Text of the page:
Winding-up petition forces construction firm into administration

Hallam Contracts, a Leicester construction giant went into administration yesterday after experiencing a cashflow crisis which left it owing about 300 other businesses, including sub-contractors and suppliers, about £4 million.

It has axed 105 of its 113-strong workforce. Hallam ceased trading after it was left reeling when a sub-contractor submitted a winding-up petition over an unpaid bill of about £500,000. In all, by the 90-year-old, award-winning company.

Administrators will be looking to pay back as much of this money as possible.

Hallam had been working on 50 projects, including 15 major schemes, among them the £12 million Hinckley & Bosworth Borough Council headquarters, in Hinckley, and a refurbishment project at the University of Leicester.

Joint administrator John Lowe, a partner at insolvency practitioner Begbies Traynor, in Leicester, said: “The directors very much regret the action they have had to take but, following a petition presented against the company, felt they had no other options.”

None of the directors, including managing director John Hallam, could be reached for comment yesterday. Mr Lowe said the company had been hit hard by the economic climate.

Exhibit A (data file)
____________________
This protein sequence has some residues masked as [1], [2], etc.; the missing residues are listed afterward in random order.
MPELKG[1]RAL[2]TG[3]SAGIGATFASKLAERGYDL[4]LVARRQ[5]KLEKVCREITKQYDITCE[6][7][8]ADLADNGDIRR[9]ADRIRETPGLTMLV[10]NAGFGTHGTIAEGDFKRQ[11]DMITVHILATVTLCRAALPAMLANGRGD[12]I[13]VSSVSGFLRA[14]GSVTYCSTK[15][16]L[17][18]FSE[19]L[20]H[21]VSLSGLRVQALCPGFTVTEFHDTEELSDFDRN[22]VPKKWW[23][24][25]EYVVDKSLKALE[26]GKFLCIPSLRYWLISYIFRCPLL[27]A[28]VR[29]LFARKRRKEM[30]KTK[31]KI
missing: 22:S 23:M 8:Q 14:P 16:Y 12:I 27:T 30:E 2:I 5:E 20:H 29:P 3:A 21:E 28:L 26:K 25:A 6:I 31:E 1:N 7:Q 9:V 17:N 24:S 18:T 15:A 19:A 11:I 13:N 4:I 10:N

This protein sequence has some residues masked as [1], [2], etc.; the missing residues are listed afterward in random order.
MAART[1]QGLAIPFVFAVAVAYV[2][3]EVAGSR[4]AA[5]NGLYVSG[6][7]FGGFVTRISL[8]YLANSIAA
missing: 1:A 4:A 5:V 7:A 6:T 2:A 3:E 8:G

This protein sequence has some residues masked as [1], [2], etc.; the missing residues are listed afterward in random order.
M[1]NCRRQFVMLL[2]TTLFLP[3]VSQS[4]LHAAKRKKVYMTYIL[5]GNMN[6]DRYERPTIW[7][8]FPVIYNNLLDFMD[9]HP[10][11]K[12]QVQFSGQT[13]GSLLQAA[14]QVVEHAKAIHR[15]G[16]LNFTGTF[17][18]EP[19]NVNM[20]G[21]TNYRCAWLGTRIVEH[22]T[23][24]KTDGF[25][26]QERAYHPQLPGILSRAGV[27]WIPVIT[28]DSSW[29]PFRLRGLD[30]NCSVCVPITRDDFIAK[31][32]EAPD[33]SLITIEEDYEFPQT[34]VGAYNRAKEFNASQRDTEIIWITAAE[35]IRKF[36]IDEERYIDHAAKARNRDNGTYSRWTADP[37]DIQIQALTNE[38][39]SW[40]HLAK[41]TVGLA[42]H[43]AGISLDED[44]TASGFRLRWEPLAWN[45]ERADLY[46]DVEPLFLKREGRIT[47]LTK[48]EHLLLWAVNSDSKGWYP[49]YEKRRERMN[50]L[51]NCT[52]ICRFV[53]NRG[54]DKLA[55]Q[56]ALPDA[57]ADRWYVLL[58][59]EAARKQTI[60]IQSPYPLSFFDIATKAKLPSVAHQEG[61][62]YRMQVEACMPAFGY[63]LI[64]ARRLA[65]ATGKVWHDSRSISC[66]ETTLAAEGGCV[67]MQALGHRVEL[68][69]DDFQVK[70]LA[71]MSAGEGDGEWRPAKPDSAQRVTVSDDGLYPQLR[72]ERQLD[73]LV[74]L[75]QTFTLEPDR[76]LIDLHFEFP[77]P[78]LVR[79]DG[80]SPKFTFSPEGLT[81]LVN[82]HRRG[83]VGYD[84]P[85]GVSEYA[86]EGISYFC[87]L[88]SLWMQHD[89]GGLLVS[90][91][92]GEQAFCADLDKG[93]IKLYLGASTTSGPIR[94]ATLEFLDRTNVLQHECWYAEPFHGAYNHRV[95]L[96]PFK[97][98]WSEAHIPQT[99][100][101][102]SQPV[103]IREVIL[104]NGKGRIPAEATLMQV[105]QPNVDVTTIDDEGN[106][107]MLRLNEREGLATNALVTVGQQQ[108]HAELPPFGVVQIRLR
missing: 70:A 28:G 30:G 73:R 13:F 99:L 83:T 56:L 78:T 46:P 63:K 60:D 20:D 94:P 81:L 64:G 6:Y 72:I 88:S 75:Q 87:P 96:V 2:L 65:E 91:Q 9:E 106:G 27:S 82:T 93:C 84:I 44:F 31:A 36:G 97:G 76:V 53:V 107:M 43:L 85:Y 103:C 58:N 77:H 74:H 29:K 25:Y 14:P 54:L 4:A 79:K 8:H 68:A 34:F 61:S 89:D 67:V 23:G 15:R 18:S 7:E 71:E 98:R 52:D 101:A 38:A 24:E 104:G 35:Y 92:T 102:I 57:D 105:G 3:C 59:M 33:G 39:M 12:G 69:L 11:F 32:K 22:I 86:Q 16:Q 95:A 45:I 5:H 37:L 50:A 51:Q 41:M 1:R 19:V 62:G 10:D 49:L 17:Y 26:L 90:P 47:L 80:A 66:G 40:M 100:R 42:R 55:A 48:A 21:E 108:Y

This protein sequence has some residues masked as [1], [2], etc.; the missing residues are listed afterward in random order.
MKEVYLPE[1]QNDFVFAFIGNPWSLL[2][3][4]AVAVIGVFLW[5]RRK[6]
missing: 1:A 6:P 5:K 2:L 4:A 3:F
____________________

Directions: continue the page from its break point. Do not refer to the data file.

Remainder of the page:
The owner of a south Leicestershire company, which is owed about £50,000 by Hallam, said he was unable to pay some of his workers. The owner, who did not want to be named, said: “We have got six sub-contractors who have not been paid and might not be for some time. “A five-figure sum is very significant for a company like us.”

Carl Nicol, managing director of Westcotes Flooring Company, of Broughton Astley, said the company was owed about £24,000 by Hallam for a contract completed in September. “We can recover from this, but when they placed the order they would have known they were on rocky ground,” he said.

Steve Atkinson, chief executive of Hinckley and Bosworth Borough Council, said the authority was looking for another building firm to complete the work on its HQ.

Grant Charman, deputy director of estates at the University of Leicester, said another firm would carry out the refurbishment project.

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